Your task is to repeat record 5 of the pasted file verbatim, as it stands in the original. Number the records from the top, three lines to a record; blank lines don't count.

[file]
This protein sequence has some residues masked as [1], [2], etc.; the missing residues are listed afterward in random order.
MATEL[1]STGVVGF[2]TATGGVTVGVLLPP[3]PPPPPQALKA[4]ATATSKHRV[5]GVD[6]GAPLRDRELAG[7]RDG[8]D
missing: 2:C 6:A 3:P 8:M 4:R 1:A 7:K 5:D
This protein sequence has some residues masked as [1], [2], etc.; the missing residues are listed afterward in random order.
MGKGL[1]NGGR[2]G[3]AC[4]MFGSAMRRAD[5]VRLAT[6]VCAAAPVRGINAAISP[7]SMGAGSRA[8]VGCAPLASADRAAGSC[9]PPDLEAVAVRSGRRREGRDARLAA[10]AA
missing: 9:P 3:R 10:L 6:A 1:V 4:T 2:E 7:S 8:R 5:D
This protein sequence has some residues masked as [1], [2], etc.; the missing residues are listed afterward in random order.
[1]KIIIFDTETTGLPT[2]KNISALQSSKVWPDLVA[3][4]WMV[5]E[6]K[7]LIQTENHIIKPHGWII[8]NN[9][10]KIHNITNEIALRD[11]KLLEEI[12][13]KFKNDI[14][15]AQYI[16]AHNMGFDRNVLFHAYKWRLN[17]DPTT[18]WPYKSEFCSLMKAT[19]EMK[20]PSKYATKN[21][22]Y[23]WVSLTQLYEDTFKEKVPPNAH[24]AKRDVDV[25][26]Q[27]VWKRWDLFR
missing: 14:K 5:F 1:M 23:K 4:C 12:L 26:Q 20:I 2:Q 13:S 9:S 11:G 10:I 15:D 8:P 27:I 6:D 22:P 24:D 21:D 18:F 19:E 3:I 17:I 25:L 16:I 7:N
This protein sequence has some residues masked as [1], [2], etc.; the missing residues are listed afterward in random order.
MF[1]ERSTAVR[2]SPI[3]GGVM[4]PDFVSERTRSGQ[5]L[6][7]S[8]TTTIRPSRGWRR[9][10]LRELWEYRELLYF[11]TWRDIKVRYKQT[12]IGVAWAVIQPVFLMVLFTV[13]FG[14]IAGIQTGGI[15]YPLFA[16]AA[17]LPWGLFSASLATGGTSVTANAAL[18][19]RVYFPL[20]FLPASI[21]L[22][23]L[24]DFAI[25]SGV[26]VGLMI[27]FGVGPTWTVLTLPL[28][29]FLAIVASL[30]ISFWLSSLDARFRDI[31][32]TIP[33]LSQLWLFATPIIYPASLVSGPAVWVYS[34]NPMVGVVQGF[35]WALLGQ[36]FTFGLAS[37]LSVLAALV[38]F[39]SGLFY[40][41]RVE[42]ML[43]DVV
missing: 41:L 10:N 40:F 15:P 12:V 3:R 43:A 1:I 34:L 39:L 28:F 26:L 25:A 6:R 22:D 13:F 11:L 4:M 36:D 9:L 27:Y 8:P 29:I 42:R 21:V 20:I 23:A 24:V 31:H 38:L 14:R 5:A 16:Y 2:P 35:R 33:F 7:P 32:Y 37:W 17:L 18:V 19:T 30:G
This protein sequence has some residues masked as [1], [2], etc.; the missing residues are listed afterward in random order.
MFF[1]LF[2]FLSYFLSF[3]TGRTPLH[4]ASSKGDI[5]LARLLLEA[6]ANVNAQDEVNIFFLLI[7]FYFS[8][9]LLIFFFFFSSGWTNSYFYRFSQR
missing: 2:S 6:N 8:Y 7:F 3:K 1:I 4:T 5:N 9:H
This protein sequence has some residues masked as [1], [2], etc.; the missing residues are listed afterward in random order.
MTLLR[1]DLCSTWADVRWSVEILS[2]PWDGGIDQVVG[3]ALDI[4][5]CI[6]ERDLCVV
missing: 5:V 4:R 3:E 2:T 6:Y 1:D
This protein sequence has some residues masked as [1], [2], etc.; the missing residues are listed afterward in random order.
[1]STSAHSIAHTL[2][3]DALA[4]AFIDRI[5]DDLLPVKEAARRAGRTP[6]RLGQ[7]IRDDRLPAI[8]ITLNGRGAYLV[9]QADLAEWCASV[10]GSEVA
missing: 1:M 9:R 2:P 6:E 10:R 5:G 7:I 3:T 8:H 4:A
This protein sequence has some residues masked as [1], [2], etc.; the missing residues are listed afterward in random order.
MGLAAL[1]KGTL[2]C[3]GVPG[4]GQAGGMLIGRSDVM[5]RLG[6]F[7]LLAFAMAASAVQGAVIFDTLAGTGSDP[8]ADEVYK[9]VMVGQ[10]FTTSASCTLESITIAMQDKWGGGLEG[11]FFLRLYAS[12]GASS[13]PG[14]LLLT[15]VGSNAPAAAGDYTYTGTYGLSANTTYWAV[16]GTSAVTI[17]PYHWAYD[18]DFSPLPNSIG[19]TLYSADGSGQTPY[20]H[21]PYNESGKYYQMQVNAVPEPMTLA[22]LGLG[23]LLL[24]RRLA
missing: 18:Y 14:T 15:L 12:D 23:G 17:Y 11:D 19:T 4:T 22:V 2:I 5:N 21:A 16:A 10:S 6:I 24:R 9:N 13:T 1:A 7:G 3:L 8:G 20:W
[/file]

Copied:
This protein sequence has some residues masked as [1], [2], etc.; the missing residues are listed afterward in random order.
MFF[1]LF[2]FLSYFLSF[3]TGRTPLH[4]ASSKGDI[5]LARLLLEA[6]ANVNAQDEVNIFFLLI[7]FYFS[8][9]LLIFFFFFSSGWTNSYFYRFSQR
missing: 2:S 6:N 8:Y 7:F 3:K 1:I 4:T 5:N 9:H